Learning from Worms: Forestry Researchers Build New Underground Lab at Michigan Tech
November 19, 2008—
The worms crawl in, the worms crawl out, and in their new "mesocosm," Michigan Technological University faculty, students and US Forest Service scientists can monitor their impact on a simulated forest floor under different conditions.
The mesocosm is that construction project you may have noticed next to the USDA Forest Service Forestry Sciences Lab, just above the School of Forest Resources and Environmental Science off MacInnes Drive at Michigan Tech. It's the only one of its kind for northern forest research and one of very few anywhere in the country.
A mesocosm is an experimental enclosure designed to simulate natural conditions while environmental factors are manipulated. Its name refers to its size: It's larger than a microcosm or miniature model but smaller than a macrocosm or large-scale representation of reality.
This mesocosm will be an underground tunnel containing 24 one-meter stainless steel cubes. The surface will be open to the air, but the temperature, moisture, type of soil, organisms such as worms, and other below-ground variables can be controlled independently in each cube. Researchers and their students will be able to monitor the effects of their manipulations of the environment in each cube visually through portholes and windows, as well as by data collected remotely.
In their first mesocosm research project, research ecologists Erik Lilleskov and Chris Swanston, will be tracking what they call "the ecosystem engineers" of the forest floor. Swanston and Lilleskov, who work for the USDA Forest Service, also are adjunct faculty members at Michigan Tech. Their research will be a uniquely integrated analysis of the impact of invasive earthworms on the ecology of northern forests.
Lilleskov, Swanston and Michigan Tech collaborators will use the mesocosm to study the impact of the Eurasian earthworms that wriggle through this area's soil on the cycling of carbon, water and nutrients under controlled conditions. Native species of earthworms were killed off long ago by the glaciers that formed the Great Lakes, but their Eurasian cousins found their way here on ships and flourished.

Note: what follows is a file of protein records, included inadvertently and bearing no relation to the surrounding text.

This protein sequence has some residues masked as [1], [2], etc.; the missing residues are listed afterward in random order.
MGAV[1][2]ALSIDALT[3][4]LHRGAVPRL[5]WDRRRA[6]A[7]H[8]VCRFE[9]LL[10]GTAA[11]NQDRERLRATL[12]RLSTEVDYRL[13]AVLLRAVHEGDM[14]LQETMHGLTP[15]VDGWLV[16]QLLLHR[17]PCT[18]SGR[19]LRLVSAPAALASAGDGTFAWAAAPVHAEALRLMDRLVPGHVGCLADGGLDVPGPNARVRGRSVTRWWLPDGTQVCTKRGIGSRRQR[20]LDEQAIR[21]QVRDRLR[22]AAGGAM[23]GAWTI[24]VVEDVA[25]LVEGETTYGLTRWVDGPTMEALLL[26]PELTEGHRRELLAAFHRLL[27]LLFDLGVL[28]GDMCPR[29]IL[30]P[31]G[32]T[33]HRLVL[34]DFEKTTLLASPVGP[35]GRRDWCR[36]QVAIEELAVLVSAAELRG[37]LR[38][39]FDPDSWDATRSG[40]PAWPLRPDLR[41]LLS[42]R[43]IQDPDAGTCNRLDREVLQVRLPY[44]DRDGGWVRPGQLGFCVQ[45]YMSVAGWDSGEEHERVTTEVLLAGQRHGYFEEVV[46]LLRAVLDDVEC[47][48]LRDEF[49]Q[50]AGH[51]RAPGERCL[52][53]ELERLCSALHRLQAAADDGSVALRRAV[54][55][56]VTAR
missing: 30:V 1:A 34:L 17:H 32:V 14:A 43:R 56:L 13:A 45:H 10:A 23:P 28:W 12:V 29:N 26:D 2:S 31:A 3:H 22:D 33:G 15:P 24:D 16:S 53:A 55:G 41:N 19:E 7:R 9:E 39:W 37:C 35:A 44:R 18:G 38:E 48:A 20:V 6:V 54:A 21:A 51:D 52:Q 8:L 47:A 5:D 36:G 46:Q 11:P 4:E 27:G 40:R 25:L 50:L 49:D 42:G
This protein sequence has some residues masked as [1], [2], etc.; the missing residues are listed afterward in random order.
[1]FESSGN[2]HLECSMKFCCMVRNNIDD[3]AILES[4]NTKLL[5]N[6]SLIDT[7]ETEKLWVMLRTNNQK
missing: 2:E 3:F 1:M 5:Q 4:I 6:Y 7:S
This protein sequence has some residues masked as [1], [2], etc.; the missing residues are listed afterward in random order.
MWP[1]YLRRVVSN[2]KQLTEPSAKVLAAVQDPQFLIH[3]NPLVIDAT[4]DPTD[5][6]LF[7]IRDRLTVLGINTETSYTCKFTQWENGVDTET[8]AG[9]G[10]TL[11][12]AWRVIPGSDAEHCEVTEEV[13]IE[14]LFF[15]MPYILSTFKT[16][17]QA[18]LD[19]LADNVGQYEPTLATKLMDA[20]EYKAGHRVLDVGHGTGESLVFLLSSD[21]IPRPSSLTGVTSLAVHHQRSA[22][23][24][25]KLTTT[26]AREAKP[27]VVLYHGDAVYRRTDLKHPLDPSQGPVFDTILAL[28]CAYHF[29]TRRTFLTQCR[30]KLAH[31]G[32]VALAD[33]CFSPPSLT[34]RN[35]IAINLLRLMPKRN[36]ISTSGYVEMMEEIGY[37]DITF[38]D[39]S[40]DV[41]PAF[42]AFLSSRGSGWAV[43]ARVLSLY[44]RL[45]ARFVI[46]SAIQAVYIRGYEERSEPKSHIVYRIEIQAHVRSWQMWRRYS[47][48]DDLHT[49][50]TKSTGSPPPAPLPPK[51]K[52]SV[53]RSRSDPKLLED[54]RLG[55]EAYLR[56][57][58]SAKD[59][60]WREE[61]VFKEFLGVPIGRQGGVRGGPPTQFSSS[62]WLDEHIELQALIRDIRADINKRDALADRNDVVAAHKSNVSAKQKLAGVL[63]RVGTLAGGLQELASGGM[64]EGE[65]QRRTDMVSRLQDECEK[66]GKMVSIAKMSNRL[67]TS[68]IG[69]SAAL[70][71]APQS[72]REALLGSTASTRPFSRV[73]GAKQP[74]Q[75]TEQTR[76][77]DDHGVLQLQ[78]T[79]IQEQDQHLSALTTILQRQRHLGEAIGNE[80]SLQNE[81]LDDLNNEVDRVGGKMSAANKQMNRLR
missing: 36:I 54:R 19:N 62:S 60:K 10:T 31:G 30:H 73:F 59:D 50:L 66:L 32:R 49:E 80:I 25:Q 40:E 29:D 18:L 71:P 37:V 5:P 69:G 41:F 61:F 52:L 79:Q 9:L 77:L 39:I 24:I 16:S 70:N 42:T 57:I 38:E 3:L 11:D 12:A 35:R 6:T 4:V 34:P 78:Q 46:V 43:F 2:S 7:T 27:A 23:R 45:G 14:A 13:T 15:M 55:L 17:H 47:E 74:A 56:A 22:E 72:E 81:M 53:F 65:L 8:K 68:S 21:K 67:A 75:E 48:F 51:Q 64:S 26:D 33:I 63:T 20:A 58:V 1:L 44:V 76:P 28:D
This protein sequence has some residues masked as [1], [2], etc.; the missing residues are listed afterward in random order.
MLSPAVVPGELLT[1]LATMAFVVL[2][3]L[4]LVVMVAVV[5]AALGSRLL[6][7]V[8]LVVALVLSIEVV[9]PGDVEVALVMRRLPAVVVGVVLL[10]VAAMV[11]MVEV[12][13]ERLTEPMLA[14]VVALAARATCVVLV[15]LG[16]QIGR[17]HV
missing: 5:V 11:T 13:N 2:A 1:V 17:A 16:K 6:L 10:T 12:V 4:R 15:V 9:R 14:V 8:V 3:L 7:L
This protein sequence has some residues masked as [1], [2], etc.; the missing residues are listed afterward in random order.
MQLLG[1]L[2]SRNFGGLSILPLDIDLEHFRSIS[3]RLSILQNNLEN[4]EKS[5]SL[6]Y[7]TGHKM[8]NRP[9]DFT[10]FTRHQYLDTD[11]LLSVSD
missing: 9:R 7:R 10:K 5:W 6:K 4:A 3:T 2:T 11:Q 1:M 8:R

"We know the worms have a major impact on the soil," said Swanston. In soil without worms, he explained, the rich humus or decomposed organic matter on the forest floor remains in a distinct mat on the forest floor. Worms eat the hummus, and as they move through it, they move it around.
"The worms don’t make the forest better or worse, just different," Swanston noted. "They change the way roots grow, where they grow and how they grow."
This will be the first mesocosm-scale study of the effects of non-native earthworms on northern forest ecology. The researchers can manipulate and study carbon cycling above and below ground, hydrology (the effects of various levels of moisture biochemical interactions of the worms with the soil, nutrient levels in the soil and plant responses.
"Studying all of these cycles in the same plots of soil under controlled conditions will provide a more comprehensive perspective on the impacts of earthworms on forest ecosystems than we have previously been able to attain," Swanston explained.
Margaret Gale, dean of Michigan Tech's School of Forest Resources and Environmental Science, said the mesocosm "will continue to strengthen the ties between Forest Service researchers and Michigan Tech faculty and students. It has the potential to further excite our students and faculty about discovering new ways of looking at forested ecosystems and developing rigorous scientific studies that will help us explain the complexities of belowground processes."
K-12 students and teachers in the Global Change Teachers’ Institutes and the Lake Superior Stewardship Initiative at Michigan Tech will have opportunities to visit the mesocosm and to conduct classroom mesocosm studies, Swanston said.
Construction of the research facility is scheduled for completion in early 2009.
Michigan Technological University is a leading public research university, conducting research, developing new technologies and preparing students to create the future for a prosperous and sustainable world. Michigan Tech offers more than 120 undergraduate and graduate degree programs in engineering, forestry and environmental sciences, computing, technology, business and economics, natural and physical sciences, arts, humanities and social sciences.
Michigan Technological University is a public research university, home to more than 7,000 students from 60 countries around the world. Founded in 1885, the University offers more than 120 undergraduate and graduate degree programs in science and technology, forestry, business and economics, health professions, humanities, mathematics, and social sciences. Our beautiful campus in Michigan’s Upper Peninsula overlooks the Keweenaw Waterway and is just a few miles from Lake Superior.